16. Bolt

    Community Guidelines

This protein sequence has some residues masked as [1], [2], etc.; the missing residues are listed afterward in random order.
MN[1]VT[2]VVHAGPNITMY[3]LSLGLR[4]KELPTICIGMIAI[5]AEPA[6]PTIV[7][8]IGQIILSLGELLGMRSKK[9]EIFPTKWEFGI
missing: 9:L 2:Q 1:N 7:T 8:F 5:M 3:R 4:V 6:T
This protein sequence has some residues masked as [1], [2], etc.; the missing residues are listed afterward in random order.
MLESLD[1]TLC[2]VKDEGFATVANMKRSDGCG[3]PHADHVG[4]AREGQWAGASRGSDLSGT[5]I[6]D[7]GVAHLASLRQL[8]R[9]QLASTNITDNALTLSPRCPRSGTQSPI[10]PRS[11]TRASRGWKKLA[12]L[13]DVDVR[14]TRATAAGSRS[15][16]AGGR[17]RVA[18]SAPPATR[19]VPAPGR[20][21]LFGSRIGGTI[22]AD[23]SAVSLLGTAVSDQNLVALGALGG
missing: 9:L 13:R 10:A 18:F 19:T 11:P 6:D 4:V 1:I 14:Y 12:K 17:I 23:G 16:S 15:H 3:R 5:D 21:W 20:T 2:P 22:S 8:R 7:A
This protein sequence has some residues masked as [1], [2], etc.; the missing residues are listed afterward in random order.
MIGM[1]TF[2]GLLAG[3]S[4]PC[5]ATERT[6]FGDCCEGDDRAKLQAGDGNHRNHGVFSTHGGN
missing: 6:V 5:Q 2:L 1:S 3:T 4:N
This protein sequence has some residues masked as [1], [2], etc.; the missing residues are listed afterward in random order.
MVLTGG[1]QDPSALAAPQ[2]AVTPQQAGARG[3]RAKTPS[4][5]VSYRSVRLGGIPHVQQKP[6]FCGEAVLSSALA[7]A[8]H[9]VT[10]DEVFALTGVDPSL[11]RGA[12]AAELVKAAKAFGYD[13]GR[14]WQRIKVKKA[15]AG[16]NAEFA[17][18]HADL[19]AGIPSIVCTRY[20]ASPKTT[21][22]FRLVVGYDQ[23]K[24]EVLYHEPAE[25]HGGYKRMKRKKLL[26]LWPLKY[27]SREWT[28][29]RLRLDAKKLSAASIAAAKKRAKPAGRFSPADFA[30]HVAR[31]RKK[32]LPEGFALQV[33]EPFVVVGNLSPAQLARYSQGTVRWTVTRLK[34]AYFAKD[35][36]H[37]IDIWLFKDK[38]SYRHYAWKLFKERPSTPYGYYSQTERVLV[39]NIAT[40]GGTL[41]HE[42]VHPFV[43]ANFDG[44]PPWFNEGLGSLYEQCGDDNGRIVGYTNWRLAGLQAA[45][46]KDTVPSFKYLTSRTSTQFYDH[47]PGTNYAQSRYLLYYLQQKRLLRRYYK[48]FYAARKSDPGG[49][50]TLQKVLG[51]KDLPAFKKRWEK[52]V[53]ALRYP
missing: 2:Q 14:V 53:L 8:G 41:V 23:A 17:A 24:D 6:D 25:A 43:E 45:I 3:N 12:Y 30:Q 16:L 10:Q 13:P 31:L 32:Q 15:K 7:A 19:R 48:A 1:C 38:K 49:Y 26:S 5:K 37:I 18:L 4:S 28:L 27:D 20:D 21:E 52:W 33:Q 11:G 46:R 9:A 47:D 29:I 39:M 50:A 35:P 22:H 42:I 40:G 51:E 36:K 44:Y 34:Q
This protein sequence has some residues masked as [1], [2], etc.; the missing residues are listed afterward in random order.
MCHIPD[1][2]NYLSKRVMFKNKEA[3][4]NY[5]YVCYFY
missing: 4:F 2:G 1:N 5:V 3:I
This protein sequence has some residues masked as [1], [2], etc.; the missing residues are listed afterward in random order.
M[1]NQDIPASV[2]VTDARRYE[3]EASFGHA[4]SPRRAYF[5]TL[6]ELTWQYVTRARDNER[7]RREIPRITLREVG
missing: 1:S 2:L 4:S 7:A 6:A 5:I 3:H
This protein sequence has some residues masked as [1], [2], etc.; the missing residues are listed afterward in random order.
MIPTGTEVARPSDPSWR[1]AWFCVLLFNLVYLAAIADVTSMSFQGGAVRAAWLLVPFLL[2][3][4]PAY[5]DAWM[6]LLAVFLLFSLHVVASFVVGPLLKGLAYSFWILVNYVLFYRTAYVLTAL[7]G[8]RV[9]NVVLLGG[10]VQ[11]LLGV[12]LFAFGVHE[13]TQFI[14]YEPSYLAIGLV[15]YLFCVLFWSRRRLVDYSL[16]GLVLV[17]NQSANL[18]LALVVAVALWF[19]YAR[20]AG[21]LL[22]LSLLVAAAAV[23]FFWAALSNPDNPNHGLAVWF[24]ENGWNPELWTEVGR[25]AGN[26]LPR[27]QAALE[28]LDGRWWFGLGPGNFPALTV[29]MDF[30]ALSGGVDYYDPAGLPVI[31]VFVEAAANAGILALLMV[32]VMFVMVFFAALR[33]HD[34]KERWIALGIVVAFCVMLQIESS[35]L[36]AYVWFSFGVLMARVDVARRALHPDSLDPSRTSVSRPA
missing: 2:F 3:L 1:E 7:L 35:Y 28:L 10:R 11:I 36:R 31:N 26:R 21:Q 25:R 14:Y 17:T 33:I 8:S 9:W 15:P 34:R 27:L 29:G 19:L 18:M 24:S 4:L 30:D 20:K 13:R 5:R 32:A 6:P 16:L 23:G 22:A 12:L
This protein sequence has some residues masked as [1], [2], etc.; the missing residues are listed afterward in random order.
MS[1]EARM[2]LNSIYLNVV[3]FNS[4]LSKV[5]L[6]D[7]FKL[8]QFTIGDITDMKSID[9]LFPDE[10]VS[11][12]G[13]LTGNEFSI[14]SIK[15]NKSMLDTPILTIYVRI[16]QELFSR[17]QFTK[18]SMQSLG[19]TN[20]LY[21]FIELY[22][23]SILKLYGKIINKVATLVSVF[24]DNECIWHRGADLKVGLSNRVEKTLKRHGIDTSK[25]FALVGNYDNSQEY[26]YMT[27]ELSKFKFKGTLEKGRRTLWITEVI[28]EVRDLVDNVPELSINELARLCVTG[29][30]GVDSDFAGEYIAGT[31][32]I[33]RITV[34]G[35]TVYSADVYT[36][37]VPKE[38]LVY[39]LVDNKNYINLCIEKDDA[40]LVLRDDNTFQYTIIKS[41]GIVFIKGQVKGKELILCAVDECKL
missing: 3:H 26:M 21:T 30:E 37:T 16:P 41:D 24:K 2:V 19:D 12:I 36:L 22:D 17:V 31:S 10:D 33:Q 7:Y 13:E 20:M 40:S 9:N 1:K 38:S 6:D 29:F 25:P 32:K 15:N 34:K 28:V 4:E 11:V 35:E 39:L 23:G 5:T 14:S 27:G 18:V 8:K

Respect other members: We know there will be disagreements about certain topics, but watch how we talk to other people. Post in the right forum: Each forum has a purpose so please post the right topic in the right forums, there is a description under each forum for the intended purpose. No pornographic images or links: We all know where to find these types of images, videos, and links so there is no need to post them here. Harassment towards other people: This includes people outside of the forums and inside. Just because the person does not belong to WEEF posts just hate or harass that persons will not be accepted. Topics that talk about violence, theft or anything of nature is not allowed: We are not here to promote crimes, just here to talk about the herb we all love! Do not post posts/topics that do not contribute: Posts that are not about the topic being discuss or a couple word post that does not add to the conversation. Topics that do not have much meaning behind them or topics that are useless. One account per member: Each member only needs one account please do not make more than one account. This list can change often and without notice so please check back here. If anyone has questions about the community guidelines please message a staff member as they will be happy to help with all problems! Thanks, Weef Team